Structure your Errors

Recently, I’ve revisited how I represent errors in code.

I’m working on a command-line tool used across multiple teams and I want to keep its error messages consistent and readable. As the codebase has grown, I’ve moved from ad hoc error strings throughout my code to a structured error type.

An error popup with the message “An error occurred.”
I never want to see this in my software!

Useful error messages need to:

We need 10–20 lines of code for each kind of error to generate error messages that fulfill these goals. In other projects, I would create error message strings directly in the code that first detected or raised an error, but that just does not scale here—it would add too much noise to my code! It’s much harder to keep error messages consistent in style when they are so decentralized, and refactoring messages en masse becomes a nightmare.

To fix these problems, I’ve started using dedicated types for my errors. This took some up-front effort but has more than paid for itself over time; I’ve found this approach has a number of advantages on top of improving error messages and I’m going to lean towards this style in all my future projects.

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Haskell, Monads and Purity

I believe the notion that Haskell uses “monads” to enforce purity is rather misleading. It has certainly caused quite a bit of confusion! It’s very much like saying we use “rings to do arithmetic”. We don’t! We use numbers, which just happen to form a ring with arithmetic operations. The important idea is the number, not the ring. You can—and most people do—do arithmetic without understanding or even knowing about rings. Moreover, plenty of rings don’t have anything to do with arithmetic.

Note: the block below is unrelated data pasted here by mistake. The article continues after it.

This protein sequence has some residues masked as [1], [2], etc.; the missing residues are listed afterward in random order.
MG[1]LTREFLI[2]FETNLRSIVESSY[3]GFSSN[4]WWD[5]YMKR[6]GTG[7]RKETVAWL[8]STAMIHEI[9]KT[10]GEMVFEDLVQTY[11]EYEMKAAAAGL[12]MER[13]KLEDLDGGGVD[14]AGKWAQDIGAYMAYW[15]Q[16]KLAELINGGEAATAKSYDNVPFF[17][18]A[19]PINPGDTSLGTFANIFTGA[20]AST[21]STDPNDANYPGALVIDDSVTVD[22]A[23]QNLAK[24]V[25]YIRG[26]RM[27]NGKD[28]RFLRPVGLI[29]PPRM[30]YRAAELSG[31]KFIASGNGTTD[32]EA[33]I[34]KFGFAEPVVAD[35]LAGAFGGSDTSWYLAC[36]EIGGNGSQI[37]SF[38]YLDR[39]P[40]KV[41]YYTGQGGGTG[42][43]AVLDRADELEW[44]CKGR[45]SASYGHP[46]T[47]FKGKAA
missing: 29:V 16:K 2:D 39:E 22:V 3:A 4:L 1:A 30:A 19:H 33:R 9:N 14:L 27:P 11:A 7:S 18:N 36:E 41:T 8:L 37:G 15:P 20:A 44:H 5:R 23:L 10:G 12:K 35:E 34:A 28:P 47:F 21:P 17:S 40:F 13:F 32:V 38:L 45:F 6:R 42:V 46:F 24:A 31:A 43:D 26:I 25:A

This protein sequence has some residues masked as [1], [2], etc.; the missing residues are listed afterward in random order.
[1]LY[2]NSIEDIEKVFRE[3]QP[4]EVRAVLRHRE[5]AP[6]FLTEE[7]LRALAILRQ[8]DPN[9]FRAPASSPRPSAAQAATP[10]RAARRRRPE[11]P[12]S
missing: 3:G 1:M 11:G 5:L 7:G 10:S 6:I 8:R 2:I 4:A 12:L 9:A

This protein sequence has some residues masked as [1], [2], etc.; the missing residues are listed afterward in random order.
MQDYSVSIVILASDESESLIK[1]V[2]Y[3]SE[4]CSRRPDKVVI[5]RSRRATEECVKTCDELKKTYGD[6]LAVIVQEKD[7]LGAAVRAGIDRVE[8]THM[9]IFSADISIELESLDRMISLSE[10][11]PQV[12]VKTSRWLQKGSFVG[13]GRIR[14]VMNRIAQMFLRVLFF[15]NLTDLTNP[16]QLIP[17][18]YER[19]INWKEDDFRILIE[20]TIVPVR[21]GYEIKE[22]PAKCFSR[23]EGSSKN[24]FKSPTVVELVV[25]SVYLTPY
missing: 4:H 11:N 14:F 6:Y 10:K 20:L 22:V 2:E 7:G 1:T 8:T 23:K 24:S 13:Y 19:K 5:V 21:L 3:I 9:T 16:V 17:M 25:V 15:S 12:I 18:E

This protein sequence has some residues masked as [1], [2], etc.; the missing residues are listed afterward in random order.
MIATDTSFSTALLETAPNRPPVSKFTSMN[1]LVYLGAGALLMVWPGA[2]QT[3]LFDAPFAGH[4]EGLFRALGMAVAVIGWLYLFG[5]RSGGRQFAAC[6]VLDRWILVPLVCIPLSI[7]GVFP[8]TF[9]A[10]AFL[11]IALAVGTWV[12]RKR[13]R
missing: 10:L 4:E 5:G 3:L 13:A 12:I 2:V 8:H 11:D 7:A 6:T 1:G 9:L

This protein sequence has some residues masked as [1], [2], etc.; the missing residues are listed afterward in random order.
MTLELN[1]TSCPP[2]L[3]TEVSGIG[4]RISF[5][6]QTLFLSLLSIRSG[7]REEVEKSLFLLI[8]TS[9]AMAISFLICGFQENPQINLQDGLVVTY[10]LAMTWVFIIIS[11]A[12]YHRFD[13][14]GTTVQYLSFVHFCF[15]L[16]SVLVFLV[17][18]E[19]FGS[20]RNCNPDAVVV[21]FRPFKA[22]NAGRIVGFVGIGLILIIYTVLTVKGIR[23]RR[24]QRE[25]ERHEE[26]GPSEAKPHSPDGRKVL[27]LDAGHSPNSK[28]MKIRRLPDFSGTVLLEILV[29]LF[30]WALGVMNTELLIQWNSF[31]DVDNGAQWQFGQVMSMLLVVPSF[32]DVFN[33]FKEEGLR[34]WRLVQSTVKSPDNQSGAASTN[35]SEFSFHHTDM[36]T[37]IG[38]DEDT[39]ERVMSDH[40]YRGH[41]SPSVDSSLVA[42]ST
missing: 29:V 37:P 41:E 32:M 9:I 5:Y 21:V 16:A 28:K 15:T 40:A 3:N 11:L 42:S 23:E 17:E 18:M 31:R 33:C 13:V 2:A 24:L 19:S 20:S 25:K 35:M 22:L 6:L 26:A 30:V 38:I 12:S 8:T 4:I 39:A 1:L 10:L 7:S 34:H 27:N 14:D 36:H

Similarly, in Haskell, we use types to deal with effects. In particular, we use IO and State and ST, all of which happen to form monads. But it is still better to say we use “the IO type” to do IO or that we use State for state than to say we use “monads” to do IO or state.

Now, how does this work? Well, I’ll give you one view on the matter, using State as a case study.

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Lazy Dynamic Programming

Dynamic programming is a method for efficiently solving complex problems with overlapping subproblems, covered in any introductory algorithms course. It is usually presented in a staunchly imperative manner, explicitly reading from and modifying a mutable array—a method that doesn’t neatly translate to a functional language like Haskell.

Happily, laziness provides a very natural way to express dynamic programming algorithms. The end result still relies on mutation, but purely by the runtime system—it is entirely below our level of abstraction. It’s a great example of embracing and thinking with laziness.

So let’s look at how to do dynamic programming in Haskell and implement string edit distance, which is one of the most commonly taught dynamic programming algorithms. In a future post, I will also extend this algorithm to trees.

The differences between two strings, as computed by the edit distance algorithm.

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Generating Mazes with Inductive Graphs

A few years ago—back in high school—I spent a little while writing programs to automatically generate mazes. It was a fun exercise and helped me come to grips with recursion: the first time I implemented it (in Java), I couldn’t get the recursive version to work properly so ended up using a while loop with an explicit stack!

Making random mazes is actually a really good programming exercise: it’s relatively simple, produces cool pictures and does a good job of covering graph algorithms. It’s especially interesting for functional programming because it relies on graphs and randomness, two things generally viewed as tricky in a functional style.

So lets look at how to implement a maze generator in Haskell using inductive graphs for our graph traversal. Here’s what we’re aiming for:

A simple maze built from a grid.

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